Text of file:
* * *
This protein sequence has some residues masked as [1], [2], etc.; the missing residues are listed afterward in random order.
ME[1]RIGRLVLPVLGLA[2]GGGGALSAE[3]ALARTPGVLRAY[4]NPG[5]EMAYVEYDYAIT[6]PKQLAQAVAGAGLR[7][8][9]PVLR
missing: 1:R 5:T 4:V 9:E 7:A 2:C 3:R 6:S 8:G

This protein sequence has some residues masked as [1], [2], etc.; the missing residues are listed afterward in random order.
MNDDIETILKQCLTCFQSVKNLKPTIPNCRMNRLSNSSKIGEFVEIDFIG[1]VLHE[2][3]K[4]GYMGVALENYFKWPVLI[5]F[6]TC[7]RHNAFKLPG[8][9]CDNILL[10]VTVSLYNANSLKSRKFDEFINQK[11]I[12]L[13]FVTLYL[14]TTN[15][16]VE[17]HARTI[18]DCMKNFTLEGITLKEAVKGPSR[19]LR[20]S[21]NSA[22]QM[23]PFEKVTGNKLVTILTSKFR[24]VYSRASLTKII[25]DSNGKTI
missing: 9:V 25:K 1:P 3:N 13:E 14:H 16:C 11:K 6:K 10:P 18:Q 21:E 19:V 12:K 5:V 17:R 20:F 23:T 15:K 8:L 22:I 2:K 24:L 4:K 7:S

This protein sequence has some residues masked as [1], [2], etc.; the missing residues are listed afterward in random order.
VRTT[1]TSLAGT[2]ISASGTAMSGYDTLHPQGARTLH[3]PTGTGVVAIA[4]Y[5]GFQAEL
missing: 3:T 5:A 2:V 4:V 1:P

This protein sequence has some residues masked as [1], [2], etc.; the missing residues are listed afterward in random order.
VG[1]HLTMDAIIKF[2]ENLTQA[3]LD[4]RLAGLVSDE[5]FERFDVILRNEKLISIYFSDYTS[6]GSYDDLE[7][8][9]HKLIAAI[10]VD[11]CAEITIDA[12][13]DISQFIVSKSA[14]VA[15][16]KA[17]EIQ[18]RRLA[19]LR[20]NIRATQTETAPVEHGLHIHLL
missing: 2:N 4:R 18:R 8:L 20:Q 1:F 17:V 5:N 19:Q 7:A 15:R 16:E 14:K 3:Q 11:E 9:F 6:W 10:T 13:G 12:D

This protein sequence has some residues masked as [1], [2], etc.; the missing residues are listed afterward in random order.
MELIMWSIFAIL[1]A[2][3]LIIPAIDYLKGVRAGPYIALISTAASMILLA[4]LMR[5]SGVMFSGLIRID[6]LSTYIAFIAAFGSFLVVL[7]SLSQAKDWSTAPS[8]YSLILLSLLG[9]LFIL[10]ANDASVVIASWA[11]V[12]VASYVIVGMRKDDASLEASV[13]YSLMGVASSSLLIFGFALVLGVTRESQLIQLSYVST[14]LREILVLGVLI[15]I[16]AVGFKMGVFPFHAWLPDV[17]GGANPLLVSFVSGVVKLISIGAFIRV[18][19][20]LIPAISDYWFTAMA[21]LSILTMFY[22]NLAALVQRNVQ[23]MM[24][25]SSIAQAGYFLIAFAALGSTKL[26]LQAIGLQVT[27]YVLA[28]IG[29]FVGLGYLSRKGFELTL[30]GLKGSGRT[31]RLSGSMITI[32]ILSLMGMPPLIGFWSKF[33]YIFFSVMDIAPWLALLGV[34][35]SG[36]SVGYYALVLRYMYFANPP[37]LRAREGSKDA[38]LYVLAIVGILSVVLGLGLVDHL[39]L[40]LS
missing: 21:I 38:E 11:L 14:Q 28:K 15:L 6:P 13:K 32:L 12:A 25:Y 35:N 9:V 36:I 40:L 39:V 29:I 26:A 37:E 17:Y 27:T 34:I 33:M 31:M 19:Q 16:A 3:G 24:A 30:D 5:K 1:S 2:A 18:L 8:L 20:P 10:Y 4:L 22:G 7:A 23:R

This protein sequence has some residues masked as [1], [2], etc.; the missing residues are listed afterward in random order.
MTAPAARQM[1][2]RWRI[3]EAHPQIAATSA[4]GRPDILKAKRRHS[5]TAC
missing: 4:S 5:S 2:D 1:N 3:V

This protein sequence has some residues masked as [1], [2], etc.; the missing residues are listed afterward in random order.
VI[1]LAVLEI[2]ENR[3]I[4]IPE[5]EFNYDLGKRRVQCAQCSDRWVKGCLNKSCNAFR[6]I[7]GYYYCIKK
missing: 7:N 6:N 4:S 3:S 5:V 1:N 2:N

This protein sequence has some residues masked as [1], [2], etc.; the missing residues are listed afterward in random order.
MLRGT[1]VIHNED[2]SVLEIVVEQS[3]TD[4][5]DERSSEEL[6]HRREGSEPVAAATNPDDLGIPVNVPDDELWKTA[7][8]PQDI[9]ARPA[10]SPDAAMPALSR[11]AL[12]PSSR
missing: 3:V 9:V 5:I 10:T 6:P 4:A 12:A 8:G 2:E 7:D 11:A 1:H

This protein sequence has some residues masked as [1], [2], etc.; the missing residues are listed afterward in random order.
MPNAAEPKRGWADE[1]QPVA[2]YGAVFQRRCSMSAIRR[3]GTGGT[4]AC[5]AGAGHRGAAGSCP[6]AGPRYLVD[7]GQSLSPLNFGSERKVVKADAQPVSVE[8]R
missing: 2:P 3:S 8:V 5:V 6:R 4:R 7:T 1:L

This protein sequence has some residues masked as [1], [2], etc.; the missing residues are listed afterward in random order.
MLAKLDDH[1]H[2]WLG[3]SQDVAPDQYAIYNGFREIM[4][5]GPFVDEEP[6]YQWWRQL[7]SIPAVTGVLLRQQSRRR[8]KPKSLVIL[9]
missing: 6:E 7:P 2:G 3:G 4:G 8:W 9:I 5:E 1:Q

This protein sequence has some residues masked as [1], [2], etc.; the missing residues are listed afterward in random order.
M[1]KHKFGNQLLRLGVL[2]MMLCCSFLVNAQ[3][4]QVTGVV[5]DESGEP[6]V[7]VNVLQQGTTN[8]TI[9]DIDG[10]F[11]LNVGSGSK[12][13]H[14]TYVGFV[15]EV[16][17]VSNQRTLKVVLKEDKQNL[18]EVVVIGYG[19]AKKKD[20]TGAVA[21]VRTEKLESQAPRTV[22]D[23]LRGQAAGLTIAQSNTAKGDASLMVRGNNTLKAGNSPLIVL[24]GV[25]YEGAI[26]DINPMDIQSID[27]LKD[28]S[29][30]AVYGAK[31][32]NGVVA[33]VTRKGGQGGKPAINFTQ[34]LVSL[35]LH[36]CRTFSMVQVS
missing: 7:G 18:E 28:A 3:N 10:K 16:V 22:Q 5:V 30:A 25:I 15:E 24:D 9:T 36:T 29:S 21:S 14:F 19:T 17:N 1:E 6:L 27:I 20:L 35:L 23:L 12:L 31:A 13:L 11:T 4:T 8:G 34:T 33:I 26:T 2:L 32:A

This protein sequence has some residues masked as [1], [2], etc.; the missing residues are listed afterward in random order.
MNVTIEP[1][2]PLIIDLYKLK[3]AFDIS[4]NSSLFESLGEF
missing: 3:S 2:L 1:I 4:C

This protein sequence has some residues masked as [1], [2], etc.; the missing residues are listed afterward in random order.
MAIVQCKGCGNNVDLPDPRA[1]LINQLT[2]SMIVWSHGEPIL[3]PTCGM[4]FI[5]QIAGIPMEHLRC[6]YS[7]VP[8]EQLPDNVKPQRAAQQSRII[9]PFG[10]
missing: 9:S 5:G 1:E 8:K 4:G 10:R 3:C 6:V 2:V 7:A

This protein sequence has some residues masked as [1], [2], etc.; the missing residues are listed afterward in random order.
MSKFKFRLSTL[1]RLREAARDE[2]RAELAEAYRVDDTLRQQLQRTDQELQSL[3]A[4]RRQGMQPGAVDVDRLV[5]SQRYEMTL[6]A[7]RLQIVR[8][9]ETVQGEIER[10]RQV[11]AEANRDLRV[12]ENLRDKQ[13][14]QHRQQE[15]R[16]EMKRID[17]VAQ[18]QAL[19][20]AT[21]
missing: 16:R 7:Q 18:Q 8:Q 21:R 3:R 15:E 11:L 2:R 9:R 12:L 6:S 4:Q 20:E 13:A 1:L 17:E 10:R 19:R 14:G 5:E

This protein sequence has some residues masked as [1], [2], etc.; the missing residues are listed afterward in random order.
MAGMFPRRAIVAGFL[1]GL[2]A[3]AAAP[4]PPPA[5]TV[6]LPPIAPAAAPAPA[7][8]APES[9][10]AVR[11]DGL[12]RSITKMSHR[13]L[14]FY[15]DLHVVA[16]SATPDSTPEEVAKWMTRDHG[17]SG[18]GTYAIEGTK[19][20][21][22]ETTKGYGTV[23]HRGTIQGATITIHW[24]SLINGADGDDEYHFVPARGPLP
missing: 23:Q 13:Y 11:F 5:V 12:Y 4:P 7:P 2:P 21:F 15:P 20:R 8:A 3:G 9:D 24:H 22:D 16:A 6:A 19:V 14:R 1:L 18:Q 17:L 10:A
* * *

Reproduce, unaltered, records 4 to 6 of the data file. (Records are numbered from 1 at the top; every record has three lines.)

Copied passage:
This protein sequence has some residues masked as [1], [2], etc.; the missing residues are listed afterward in random order.
VG[1]HLTMDAIIKF[2]ENLTQA[3]LD[4]RLAGLVSDE[5]FERFDVILRNEKLISIYFSDYTS[6]GSYDDLE[7][8][9]HKLIAAI[10]VD[11]CAEITIDA[12][13]DISQFIVSKSA[14]VA[15][16]KA[17]EIQ[18]RRLA[19]LR[20]NIRATQTETAPVEHGLHIHLL
missing: 2:N 4:R 18:R 8:L 20:Q 1:F 17:V 5:N 19:Q 7:A 15:R 16:E 14:K 3:Q 11:E 9:F 6:W 10:T 13:G 12:D

This protein sequence has some residues masked as [1], [2], etc.; the missing residues are listed afterward in random order.
MELIMWSIFAIL[1]A[2][3]LIIPAIDYLKGVRAGPYIALISTAASMILLA[4]LMR[5]SGVMFSGLIRID[6]LSTYIAFIAAFGSFLVVL[7]SLSQAKDWSTAPS[8]YSLILLSLLG[9]LFIL[10]ANDASVVIASWA[11]V[12]VASYVIVGMRKDDASLEASV[13]YSLMGVASSSLLIFGFALVLGVTRESQLIQLSYVST[14]LREILVLGVLI[15]I[16]AVGFKMGVFPFHAWLPDV[17]GGANPLLVSFVSGVVKLISIGAFIRV[18][19][20]LIPAISDYWFTAMA[21]LSILTMFY[22]NLAALVQRNVQ[23]MM[24][25]SSIAQAGYFLIAFAALGSTKL[26]LQAIGLQVT[27]YVLA[28]IG[29]FVGLGYLSRKGFELTL[30]GLKGSGRT[31]RLSGSMITI[32]ILSLMGMPPLIGFWSKF[33]YIFFSVMDIAPWLALLGV[34][35]SG[36]SVGYYALVLRYMYFANPP[37]LRAREGSKDA[38]LYVLAIVGILSVVLGLGLVDHL[39]L[40]LS
missing: 21:I 38:E 11:L 14:Q 28:K 15:L 6:P 13:K 32:L 12:A 25:Y 35:N 9:V 36:I 40:L 39:V 29:I 26:A 37:E 17:Y 27:T 34:I 33:M 31:M 19:Q 16:A 3:G 24:A 30:D 5:K 1:S 2:A 18:L 8:L 20:P 10:Y 4:L 22:G 7:A 23:R

This protein sequence has some residues masked as [1], [2], etc.; the missing residues are listed afterward in random order.
MTAPAARQM[1][2]RWRI[3]EAHPQIAATSA[4]GRPDILKAKRRHS[5]TAC
missing: 4:S 5:S 2:D 1:N 3:V